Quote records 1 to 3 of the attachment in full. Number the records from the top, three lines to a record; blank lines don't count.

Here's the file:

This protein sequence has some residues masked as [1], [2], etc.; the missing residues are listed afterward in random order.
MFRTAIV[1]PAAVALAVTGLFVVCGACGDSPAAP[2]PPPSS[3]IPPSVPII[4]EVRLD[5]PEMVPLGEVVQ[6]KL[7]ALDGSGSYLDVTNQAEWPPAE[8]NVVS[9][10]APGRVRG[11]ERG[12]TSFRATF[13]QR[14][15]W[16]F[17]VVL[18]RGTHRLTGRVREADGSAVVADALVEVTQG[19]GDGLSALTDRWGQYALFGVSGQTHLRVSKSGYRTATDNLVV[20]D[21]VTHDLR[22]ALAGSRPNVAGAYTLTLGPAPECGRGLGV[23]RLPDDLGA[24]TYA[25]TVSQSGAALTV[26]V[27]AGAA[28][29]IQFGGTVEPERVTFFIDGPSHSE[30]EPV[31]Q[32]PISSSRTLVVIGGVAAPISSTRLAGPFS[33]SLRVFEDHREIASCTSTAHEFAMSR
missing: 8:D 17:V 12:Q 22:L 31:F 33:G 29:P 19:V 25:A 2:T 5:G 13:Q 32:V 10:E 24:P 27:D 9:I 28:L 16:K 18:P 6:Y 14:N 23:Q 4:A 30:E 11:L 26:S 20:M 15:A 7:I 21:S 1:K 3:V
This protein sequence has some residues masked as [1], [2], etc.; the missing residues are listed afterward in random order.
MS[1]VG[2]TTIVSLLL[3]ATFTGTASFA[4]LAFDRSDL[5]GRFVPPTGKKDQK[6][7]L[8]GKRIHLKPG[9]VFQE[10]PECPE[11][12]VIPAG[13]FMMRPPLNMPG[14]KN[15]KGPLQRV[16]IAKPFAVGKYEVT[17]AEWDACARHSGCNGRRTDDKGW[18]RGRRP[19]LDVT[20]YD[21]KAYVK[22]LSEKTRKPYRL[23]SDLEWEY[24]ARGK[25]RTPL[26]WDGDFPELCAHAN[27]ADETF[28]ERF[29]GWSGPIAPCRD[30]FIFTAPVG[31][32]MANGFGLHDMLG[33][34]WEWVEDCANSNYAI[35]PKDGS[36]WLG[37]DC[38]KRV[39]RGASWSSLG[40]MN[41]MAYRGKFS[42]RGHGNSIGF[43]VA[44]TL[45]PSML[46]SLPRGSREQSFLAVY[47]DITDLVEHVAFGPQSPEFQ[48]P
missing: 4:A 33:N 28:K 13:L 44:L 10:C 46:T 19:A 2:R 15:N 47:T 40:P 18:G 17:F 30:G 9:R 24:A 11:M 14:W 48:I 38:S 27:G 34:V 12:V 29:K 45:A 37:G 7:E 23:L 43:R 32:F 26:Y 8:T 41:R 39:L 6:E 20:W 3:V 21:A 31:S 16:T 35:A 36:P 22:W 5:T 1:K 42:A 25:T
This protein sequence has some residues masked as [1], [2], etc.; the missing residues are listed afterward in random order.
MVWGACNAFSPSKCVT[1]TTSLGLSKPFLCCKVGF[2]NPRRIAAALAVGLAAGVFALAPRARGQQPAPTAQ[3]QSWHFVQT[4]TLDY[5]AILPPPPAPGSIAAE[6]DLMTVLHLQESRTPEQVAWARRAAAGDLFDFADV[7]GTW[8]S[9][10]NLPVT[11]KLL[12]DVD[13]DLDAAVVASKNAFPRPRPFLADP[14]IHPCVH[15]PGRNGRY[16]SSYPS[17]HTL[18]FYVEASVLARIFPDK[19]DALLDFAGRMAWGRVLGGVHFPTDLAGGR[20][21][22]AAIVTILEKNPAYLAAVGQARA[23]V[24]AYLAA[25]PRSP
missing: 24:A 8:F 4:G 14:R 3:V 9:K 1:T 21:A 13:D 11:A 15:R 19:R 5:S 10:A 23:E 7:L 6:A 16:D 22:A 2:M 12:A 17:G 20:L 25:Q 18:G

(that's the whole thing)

This protein sequence has some residues masked as [1], [2], etc.; the missing residues are listed afterward in random order.
MFRTAIV[1]PAAVALAVTGLFVVCGACGDSPAAP[2]PPPSS[3]IPPSVPII[4]EVRLD[5]PEMVPLGEVVQ[6]KL[7]ALDGSGSYLDVTNQAEWPPAE[8]NVVS[9][10]APGRVRG[11]ERG[12]TSFRATF[13]QR[14][15]W[16]F[17]VVL[18]RGTHRLTGRVREADGSAVVADALVEVTQG[19]GDGLSALTDRWGQYALFGVSGQTHLRVSKSGYRTATDNLVV[20]D[21]VTHDLR[22]ALAGSRPNVAGAYTLTLGPAPECGRGLGV[23]RLPDDLGA[24]TYA[25]TVSQSGAALTV[26]V[27]AGAA[28][29]IQFGGTVEPERVTFFIDGPSHSE[30]EPV[31]Q[32]PISSSRTLVVIGGVAAPISSTRLAGPFS[33]SLRVFEDHREIASCTSTAHEFAMSR
missing: 8:D 17:V 12:Q 22:L 31:F 33:G 29:P 19:V 25:A 2:T 5:G 13:Q 32:V 10:E 24:P 27:D 9:I 28:L 16:K 18:P 6:Y 14:N 23:Q 4:A 30:E 11:L 26:S 20:M 15:A 7:I 21:S 1:K 3:V
This protein sequence has some residues masked as [1], [2], etc.; the missing residues are listed afterward in random order.
MS[1]VG[2]TTIVSLLL[3]ATFTGTASFA[4]LAFDRSDL[5]GRFVPPTGKKDQK[6][7]L[8]GKRIHLKPG[9]VFQE[10]PECPE[11][12]VIPAG[13]FMMRPPLNMPG[14]KN[15]KGPLQRV[16]IAKPFAVGKYEVT[17]AEWDACARHSGCNGRRTDDKGW[18]RGRRP[19]LDVT[20]YD[21]KAYVK[22]LSEKTRKPYRL[23]SDLEWEY[24]ARGK[25]RTPL[26]WDGDFPELCAHAN[27]ADETF[28]ERF[29]GWSGPIAPCRD[30]FIFTAPVG[31][32]MANGFGLHDMLG[33][34]WEWVEDCANSNYAI[35]PKDGS[36]WLG[37]DC[38]KRV[39]RGASWSSLG[40]MN[41]MAYRGKFS[42]RGHGNSIGF[43]VA[44]TL[45]PSML[46]SLPRGSREQSFLAVY[47]DITDLVEHVAFGPQSPEFQ[48]P
missing: 4:A 33:N 28:K 13:L 44:L 10:C 46:T 19:A 2:R 15:N 47:T 40:P 18:G 17:F 30:G 9:R 24:A 11:M 14:W 48:I 38:S 27:G 34:V 12:V 29:K 45:A 37:G 7:E 23:L 43:R 32:F 26:Y 8:T 41:R 39:L 6:E 20:W 3:V 21:A 31:S 16:T 35:A 36:P 22:W 5:T 1:K 42:A 25:T
This protein sequence has some residues masked as [1], [2], etc.; the missing residues are listed afterward in random order.
MVWGACNAFSPSKCVT[1]TTSLGLSKPFLCCKVGF[2]NPRRIAAALAVGLAAGVFALAPRARGQQPAPTAQ[3]QSWHFVQT[4]TLDY[5]AILPPPPAPGSIAAE[6]DLMTVLHLQESRTPEQVAWARRAAAGDLFDFADV[7]GTW[8]S[9][10]NLPVT[11]KLL[12]DVD[13]DLDAAVVASKNAFPRPRPFLADP[14]IHPCVH[15]PGRNGRY[16]SSYPS[17]HTL[18]FYVEASVLARIFPDK[19]DALLDFAGRMAWGRVLGGVHFPTDLAGGR[20][21][22]AAIVTILEKNPAYLAAVGQARA[23]V[24]AYLAA[25]PRSP
missing: 24:A 8:F 4:G 14:R 3:V 9:K 1:T 21:A 13:D 11:A 15:R 19:R 5:S 10:A 23:E 7:L 6:A 16:D 22:A 2:M 12:A 17:G 20:L 25:Q 18:G